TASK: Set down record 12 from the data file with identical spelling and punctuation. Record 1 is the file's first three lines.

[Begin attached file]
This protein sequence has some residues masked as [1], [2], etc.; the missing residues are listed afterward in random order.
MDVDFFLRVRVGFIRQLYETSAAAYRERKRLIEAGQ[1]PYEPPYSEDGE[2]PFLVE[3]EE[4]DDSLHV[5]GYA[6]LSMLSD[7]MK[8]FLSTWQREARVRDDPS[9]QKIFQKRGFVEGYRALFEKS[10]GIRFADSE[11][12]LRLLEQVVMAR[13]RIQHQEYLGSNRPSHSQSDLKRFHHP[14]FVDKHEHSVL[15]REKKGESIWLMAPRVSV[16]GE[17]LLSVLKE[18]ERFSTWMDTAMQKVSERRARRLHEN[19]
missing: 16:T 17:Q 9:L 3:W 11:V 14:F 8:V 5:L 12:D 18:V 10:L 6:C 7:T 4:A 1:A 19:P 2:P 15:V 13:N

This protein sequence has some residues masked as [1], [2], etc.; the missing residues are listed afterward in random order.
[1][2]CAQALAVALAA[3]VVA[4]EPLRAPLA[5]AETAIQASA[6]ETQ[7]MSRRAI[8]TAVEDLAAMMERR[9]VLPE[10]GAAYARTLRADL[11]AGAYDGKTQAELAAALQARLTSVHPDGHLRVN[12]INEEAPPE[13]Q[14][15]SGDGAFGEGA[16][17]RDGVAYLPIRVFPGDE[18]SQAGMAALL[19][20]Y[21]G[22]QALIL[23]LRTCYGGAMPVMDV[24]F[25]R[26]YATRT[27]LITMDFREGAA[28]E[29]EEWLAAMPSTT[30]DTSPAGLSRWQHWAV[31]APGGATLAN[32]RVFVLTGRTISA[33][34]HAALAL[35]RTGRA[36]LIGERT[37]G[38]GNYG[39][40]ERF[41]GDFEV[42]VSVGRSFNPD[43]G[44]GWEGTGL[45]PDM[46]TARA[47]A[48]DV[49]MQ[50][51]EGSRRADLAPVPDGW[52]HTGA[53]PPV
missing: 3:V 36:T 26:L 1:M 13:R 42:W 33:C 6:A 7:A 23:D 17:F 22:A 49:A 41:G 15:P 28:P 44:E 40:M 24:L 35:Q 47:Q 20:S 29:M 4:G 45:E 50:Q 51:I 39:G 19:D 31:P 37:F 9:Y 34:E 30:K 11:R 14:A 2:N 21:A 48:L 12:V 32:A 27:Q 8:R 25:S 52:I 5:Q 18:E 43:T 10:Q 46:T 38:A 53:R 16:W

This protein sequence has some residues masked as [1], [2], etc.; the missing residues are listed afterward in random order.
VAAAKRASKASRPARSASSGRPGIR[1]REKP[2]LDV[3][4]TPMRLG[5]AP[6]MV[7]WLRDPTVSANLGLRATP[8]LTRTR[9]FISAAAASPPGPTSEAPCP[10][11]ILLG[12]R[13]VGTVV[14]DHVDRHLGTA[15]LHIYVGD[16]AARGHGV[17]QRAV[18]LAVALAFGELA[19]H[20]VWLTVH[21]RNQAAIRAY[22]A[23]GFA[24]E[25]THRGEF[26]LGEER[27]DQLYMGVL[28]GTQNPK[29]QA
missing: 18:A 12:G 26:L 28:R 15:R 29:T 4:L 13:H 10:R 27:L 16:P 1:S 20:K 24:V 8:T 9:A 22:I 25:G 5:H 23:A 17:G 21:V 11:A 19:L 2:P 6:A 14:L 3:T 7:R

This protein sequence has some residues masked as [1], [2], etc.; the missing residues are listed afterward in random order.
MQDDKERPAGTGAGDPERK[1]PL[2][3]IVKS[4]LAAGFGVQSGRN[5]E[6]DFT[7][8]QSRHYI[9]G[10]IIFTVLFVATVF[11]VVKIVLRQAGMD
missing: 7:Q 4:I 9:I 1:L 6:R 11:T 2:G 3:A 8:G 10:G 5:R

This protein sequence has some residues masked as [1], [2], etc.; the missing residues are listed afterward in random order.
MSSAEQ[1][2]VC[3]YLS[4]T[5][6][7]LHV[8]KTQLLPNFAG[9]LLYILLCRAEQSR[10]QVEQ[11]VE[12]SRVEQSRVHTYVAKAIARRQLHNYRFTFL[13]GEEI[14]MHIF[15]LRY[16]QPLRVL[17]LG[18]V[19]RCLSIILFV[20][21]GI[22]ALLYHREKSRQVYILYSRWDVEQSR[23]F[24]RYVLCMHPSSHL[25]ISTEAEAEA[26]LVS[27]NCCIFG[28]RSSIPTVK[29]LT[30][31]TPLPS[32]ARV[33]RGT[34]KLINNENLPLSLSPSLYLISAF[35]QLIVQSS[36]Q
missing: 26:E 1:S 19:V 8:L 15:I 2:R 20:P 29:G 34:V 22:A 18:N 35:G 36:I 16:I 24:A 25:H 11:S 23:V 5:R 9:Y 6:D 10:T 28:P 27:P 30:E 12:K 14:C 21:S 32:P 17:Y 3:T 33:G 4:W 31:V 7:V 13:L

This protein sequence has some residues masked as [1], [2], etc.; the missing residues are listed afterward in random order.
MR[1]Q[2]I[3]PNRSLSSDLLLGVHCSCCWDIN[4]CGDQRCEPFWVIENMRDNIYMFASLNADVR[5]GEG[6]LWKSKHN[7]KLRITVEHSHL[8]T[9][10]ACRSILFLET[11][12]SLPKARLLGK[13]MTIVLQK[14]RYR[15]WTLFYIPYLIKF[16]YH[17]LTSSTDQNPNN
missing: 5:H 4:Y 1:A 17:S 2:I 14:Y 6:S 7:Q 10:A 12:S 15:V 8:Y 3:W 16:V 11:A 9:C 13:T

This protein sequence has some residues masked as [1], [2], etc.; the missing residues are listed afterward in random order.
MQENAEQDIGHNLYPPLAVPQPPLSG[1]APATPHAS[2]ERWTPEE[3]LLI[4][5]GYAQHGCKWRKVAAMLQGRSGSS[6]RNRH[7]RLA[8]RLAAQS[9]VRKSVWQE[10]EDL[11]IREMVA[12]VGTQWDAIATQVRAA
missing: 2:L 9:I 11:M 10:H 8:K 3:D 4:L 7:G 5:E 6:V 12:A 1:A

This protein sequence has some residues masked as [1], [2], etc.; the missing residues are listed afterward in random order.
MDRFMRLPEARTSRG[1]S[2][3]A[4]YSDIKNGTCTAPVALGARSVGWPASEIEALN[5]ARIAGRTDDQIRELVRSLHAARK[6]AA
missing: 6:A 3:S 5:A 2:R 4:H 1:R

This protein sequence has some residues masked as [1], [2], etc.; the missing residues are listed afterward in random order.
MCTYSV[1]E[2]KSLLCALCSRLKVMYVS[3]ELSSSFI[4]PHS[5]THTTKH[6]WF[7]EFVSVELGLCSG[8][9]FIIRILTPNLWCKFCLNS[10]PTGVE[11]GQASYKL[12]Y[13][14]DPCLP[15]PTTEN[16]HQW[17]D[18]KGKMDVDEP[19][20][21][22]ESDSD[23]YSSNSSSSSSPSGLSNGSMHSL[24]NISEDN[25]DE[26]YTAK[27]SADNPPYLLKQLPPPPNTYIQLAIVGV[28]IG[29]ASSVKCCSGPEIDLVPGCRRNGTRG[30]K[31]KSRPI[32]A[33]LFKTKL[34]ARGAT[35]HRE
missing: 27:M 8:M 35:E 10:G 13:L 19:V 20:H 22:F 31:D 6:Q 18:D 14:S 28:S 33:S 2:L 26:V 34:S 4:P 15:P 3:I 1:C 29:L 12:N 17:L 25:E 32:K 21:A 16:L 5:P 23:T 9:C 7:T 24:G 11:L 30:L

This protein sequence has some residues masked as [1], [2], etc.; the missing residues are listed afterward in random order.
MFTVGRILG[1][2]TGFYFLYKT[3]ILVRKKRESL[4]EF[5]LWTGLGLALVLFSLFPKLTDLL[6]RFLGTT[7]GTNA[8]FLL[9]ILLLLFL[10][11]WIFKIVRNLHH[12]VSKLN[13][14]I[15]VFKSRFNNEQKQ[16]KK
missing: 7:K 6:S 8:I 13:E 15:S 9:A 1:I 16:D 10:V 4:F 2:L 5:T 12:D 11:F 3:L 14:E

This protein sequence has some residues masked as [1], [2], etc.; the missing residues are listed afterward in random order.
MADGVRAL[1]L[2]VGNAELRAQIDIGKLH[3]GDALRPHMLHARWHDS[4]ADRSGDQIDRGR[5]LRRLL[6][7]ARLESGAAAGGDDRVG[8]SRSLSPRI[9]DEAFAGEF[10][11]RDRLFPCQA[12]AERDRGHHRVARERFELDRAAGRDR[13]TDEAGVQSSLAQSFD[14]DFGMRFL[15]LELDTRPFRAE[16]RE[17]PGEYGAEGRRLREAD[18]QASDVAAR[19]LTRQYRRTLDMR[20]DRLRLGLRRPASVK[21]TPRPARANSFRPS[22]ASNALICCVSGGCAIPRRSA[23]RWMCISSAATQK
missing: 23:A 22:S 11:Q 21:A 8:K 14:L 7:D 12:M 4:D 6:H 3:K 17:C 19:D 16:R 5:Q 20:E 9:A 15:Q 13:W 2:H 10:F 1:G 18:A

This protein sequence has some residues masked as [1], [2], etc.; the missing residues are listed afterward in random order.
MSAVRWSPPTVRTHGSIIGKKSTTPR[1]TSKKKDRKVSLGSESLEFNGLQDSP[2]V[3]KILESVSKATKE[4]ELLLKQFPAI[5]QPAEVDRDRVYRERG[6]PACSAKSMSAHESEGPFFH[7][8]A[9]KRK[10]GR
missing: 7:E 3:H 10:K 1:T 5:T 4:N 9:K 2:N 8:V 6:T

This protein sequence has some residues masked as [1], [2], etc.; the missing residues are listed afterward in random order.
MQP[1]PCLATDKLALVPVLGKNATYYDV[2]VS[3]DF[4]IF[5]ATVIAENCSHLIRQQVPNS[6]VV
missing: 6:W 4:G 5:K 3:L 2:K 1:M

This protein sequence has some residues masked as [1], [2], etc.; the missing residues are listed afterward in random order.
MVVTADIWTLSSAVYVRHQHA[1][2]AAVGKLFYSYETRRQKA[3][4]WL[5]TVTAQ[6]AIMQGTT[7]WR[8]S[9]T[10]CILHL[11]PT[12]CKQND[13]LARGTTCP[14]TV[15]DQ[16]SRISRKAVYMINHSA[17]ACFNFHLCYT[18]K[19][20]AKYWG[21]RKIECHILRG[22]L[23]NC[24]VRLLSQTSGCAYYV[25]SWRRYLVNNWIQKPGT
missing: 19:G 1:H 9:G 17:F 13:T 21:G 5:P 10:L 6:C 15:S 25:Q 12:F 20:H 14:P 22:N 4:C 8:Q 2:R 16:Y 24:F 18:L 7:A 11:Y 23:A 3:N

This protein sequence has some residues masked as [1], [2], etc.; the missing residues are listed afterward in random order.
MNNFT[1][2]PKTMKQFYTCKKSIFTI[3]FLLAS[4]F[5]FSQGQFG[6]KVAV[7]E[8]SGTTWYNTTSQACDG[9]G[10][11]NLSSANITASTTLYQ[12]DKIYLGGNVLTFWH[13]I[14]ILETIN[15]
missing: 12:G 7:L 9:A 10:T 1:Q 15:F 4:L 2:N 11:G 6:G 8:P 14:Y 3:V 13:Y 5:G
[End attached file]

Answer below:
This protein sequence has some residues masked as [1], [2], etc.; the missing residues are listed afterward in random order.
MSAVRWSPPTVRTHGSIIGKKSTTPR[1]TSKKKDRKVSLGSESLEFNGLQDSP[2]V[3]KILESVSKATKE[4]ELLLKQFPAI[5]QPAEVDRDRVYRERG[6]PACSAKSMSAHESEGPFFH[7][8]A[9]KRK[10]GR
missing: 7:E 3:H 10:K 1:T 5:T 4:N 9:K 2:N 8:V 6:T